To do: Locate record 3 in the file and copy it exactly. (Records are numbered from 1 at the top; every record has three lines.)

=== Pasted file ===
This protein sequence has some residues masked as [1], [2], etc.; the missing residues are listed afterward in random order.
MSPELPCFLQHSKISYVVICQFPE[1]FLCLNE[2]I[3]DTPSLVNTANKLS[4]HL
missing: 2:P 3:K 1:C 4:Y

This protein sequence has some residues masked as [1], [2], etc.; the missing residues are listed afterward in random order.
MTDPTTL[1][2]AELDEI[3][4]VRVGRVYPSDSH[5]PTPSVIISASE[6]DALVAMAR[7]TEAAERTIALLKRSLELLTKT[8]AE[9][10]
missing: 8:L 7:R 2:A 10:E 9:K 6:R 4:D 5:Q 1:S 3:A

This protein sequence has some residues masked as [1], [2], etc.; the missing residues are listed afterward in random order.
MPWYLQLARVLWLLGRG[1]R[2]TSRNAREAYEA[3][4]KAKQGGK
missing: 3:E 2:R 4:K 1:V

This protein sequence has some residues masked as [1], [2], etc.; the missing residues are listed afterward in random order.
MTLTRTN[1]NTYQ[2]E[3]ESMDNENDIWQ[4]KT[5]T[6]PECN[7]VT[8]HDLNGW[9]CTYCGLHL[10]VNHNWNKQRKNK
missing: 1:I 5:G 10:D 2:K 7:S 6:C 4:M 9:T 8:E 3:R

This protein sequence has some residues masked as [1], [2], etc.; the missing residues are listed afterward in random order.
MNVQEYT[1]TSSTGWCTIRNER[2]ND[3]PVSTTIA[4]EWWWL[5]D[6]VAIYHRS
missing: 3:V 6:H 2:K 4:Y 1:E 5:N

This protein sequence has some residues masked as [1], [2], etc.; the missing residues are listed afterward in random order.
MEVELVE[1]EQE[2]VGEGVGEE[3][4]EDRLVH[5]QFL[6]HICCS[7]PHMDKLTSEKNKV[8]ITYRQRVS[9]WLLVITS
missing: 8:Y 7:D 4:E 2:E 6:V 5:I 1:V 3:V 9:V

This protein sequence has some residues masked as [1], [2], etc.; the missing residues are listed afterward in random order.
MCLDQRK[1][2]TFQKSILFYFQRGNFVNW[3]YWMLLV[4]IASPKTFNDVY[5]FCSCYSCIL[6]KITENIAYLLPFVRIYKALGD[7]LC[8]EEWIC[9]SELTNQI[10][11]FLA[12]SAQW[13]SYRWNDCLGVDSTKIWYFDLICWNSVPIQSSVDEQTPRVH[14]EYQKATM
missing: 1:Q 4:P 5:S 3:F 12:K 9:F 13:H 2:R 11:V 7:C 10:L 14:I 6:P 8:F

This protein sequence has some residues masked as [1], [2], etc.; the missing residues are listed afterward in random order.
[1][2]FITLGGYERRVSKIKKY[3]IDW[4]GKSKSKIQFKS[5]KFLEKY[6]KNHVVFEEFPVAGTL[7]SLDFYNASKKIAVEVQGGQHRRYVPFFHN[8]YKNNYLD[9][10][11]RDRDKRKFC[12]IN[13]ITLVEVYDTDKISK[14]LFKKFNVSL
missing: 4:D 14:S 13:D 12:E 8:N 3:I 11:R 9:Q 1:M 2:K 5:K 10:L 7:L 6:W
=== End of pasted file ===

This protein sequence has some residues masked as [1], [2], etc.; the missing residues are listed afterward in random order.
MPWYLQLARVLWLLGRG[1]R[2]TSRNAREAYEA[3][4]KAKQGGK
missing: 3:E 2:R 4:K 1:V